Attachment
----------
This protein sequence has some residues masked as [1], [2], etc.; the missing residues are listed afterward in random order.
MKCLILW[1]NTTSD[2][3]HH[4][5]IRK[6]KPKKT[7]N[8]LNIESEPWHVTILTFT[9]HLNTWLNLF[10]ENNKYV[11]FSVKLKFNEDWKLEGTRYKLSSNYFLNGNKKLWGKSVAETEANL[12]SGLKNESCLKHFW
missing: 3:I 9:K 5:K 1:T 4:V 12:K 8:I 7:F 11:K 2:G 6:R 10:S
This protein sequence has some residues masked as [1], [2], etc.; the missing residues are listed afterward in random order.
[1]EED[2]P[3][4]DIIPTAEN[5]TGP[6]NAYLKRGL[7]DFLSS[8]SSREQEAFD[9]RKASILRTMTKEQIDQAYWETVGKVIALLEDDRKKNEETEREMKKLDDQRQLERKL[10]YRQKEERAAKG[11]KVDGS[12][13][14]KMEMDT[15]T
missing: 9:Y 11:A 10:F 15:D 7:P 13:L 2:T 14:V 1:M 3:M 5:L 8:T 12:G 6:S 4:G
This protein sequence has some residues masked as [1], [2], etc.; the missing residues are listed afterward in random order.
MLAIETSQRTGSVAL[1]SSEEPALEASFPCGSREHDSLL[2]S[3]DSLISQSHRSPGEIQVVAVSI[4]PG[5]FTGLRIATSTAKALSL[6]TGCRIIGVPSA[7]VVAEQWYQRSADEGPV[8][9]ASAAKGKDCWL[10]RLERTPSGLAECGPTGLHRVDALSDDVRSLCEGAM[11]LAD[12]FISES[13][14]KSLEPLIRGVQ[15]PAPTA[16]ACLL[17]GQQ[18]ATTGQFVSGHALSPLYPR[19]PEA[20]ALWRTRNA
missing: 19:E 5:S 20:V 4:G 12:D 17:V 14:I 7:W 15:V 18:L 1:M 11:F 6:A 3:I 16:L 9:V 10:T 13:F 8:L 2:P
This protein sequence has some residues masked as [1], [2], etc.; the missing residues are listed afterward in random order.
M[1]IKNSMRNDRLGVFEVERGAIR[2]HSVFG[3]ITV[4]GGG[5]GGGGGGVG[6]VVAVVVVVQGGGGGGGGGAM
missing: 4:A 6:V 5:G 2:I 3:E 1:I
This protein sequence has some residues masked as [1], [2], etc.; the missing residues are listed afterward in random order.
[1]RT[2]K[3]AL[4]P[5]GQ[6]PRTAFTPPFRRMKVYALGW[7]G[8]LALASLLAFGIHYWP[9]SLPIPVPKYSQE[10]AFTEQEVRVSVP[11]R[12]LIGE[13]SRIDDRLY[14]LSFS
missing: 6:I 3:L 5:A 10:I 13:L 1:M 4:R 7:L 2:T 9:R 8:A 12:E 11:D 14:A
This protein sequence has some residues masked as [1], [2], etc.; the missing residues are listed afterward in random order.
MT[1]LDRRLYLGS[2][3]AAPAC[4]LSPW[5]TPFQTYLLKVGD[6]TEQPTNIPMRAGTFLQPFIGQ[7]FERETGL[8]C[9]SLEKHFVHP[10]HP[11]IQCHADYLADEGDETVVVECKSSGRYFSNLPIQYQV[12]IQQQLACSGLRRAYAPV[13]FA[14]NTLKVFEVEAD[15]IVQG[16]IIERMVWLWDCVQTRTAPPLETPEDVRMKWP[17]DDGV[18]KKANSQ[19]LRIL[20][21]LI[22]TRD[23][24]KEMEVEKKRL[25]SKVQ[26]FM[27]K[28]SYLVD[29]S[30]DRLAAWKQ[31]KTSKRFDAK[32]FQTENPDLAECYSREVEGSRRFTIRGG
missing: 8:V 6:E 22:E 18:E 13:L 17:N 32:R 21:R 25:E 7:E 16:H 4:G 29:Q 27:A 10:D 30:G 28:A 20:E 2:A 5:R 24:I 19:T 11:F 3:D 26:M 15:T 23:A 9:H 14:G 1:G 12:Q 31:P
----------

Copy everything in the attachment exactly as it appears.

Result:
This protein sequence has some residues masked as [1], [2], etc.; the missing residues are listed afterward in random order.
MKCLILW[1]NTTSD[2][3]HH[4][5]IRK[6]KPKKT[7]N[8]LNIESEPWHVTILTFT[9]HLNTWLNLF[10]ENNKYV[11]FSVKLKFNEDWKLEGTRYKLSSNYFLNGNKKLWGKSVAETEANL[12]SGLKNESCLKHFW
missing: 3:I 9:K 5:K 1:T 4:V 12:K 8:I 7:F 11:K 2:G 6:R 10:S
This protein sequence has some residues masked as [1], [2], etc.; the missing residues are listed afterward in random order.
[1]EED[2]P[3][4]DIIPTAEN[5]TGP[6]NAYLKRGL[7]DFLSS[8]SSREQEAFD[9]RKASILRTMTKEQIDQAYWETVGKVIALLEDDRKKNEETEREMKKLDDQRQLERKL[10]YRQKEERAAKG[11]KVDGS[12][13][14]KMEMDT[15]T
missing: 9:Y 11:A 10:F 15:D 7:P 13:L 2:T 14:V 1:M 3:M 5:L 8:T 12:G 6:S 4:G
This protein sequence has some residues masked as [1], [2], etc.; the missing residues are listed afterward in random order.
MLAIETSQRTGSVAL[1]SSEEPALEASFPCGSREHDSLL[2]S[3]DSLISQSHRSPGEIQVVAVSI[4]PG[5]FTGLRIATSTAKALSL[6]TGCRIIGVPSA[7]VVAEQWYQRSADEGPV[8][9]ASAAKGKDCWL[10]RLERTPSGLAECGPTGLHRVDALSDDVRSLCEGAM[11]LAD[12]FISES[13][14]KSLEPLIRGVQ[15]PAPTA[16]ACLL[17]GQQ[18]ATTGQFVSGHALSPLYPR[19]PEA[20]ALWRTRNA
missing: 19:E 5:S 20:V 4:G 12:D 17:V 14:I 7:W 15:V 18:L 1:M 11:F 6:A 3:I 16:L 9:V 10:T 13:F 8:L 2:P
This protein sequence has some residues masked as [1], [2], etc.; the missing residues are listed afterward in random order.
M[1]IKNSMRNDRLGVFEVERGAIR[2]HSVFG[3]ITV[4]GGG[5]GGGGGGVG[6]VVAVVVVVQGGGGGGGGGAM
missing: 4:A 6:V 5:G 2:I 3:E 1:I
This protein sequence has some residues masked as [1], [2], etc.; the missing residues are listed afterward in random order.
[1]RT[2]K[3]AL[4]P[5]GQ[6]PRTAFTPPFRRMKVYALGW[7]G[8]LALASLLAFGIHYWP[9]SLPIPVPKYSQE[10]AFTEQEVRVSVP[11]R[12]LIGE[13]SRIDDRLY[14]LSFS
missing: 6:I 3:L 5:A 10:I 13:L 1:M 4:R 7:L 2:T 9:R 8:A 12:E 11:D 14:A
This protein sequence has some residues masked as [1], [2], etc.; the missing residues are listed afterward in random order.
MT[1]LDRRLYLGS[2][3]AAPAC[4]LSPW[5]TPFQTYLLKVGD[6]TEQPTNIPMRAGTFLQPFIGQ[7]FERETGL[8]C[9]SLEKHFVHP[10]HP[11]IQCHADYLADEGDETVVVECKSSGRYFSNLPIQYQV[12]IQQQLACSGLRRAYAPV[13]FA[14]NTLKVFEVEAD[15]IVQG[16]IIERMVWLWDCVQTRTAPPLETPEDVRMKWP[17]DDGV[18]KKANSQ[19]LRIL[20][21]LI[22]TRD[23][24]KEMEVEKKRL[25]SKVQ[26]FM[27]K[28]SYLVD[29]S[30]DRLAAWKQ[31]KTSKRFDAK[32]FQTENPDLAECYSREVEGSRRFTIRGG
missing: 8:V 6:E 22:E 18:E 13:L 17:N 32:R 21:R 25:E 7:E 16:H 4:G 29:Q 27:A 10:D 30:G 28:A 20:E 2:A 5:R 24:I 19:T 11:F 3:D 26:M 15:T 23:A 9:H 14:G 1:G 12:Q 31:P